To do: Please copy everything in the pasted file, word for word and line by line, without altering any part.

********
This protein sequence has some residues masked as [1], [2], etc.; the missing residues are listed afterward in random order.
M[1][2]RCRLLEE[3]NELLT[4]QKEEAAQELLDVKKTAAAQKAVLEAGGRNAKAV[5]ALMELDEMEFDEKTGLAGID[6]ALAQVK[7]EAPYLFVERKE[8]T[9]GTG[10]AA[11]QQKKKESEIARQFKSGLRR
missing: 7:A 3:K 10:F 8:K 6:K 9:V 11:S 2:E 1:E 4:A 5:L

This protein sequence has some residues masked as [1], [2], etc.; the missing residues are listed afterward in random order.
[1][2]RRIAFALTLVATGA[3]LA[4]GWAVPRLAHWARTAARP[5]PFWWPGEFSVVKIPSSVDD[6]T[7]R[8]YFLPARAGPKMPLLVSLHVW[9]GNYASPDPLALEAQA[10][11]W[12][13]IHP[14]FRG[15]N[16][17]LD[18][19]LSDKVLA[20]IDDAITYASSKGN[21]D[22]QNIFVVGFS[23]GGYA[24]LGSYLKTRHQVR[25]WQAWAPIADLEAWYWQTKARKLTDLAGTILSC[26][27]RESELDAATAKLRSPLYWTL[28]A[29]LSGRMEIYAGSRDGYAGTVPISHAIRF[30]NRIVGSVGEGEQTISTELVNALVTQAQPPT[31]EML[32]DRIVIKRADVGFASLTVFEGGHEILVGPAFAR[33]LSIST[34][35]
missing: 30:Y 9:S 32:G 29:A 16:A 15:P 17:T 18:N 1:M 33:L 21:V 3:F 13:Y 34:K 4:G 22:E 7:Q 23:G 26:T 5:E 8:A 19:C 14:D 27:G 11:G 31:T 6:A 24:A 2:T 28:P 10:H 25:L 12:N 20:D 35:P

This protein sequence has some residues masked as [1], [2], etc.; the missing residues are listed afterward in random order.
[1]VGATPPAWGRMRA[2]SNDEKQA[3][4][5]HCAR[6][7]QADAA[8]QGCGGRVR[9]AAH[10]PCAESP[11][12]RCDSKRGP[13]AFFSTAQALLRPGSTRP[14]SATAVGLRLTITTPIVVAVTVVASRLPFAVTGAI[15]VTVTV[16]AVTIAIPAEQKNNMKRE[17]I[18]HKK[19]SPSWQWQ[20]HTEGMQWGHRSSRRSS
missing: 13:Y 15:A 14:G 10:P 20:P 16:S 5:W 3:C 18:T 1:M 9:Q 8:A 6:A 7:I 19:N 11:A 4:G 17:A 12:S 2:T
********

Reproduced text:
This protein sequence has some residues masked as [1], [2], etc.; the missing residues are listed afterward in random order.
M[1][2]RCRLLEE[3]NELLT[4]QKEEAAQELLDVKKTAAAQKAVLEAGGRNAKAV[5]ALMELDEMEFDEKTGLAGID[6]ALAQVK[7]EAPYLFVERKE[8]T[9]GTG[10]AA[11]QQKKKESEIARQFKSGLRR
missing: 7:A 3:K 10:F 8:K 6:K 9:V 11:S 2:E 1:E 4:A 5:L

This protein sequence has some residues masked as [1], [2], etc.; the missing residues are listed afterward in random order.
[1][2]RRIAFALTLVATGA[3]LA[4]GWAVPRLAHWARTAARP[5]PFWWPGEFSVVKIPSSVDD[6]T[7]R[8]YFLPARAGPKMPLLVSLHVW[9]GNYASPDPLALEAQA[10][11]W[12][13]IHP[14]FRG[15]N[16][17]LD[18][19]LSDKVLA[20]IDDAITYASSKGN[21]D[22]QNIFVVGFS[23]GGYA[24]LGSYLKTRHQVR[25]WQAWAPIADLEAWYWQTKARKLTDLAGTILSC[26][27]RESELDAATAKLRSPLYWTL[28]A[29]LSGRMEIYAGSRDGYAGTVPISHAIRF[30]NRIVGSVGEGEQTISTELVNALVTQAQPPT[31]EML[32]DRIVIKRADVGFASLTVFEGGHEILVGPAFAR[33]LSIST[34][35]
missing: 30:Y 9:S 32:G 29:A 16:A 15:P 17:T 18:N 1:M 33:L 21:V 3:F 13:Y 34:K 4:G 22:E 7:Q 23:G 26:T 5:E 8:A 19:C 14:D 27:G 11:G 31:T 6:A 24:A 2:T 28:P 10:H 25:L 12:N 20:D 35:P

This protein sequence has some residues masked as [1], [2], etc.; the missing residues are listed afterward in random order.
[1]VGATPPAWGRMRA[2]SNDEKQA[3][4][5]HCAR[6][7]QADAA[8]QGCGGRVR[9]AAH[10]PCAESP[11][12]RCDSKRGP[13]AFFSTAQALLRPGSTRP[14]SATAVGLRLTITTPIVVAVTVVASRLPFAVTGAI[15]VTVTV[16]AVTIAIPAEQKNNMKRE[17]I[18]HKK[19]SPSWQWQ[20]HTEGMQWGHRSSRRSS
missing: 13:Y 15:A 14:G 10:P 20:P 16:S 5:W 3:C 18:T 1:M 9:Q 8:A 6:A 7:I 19:N 11:A 4:G 17:A 12:S 2:T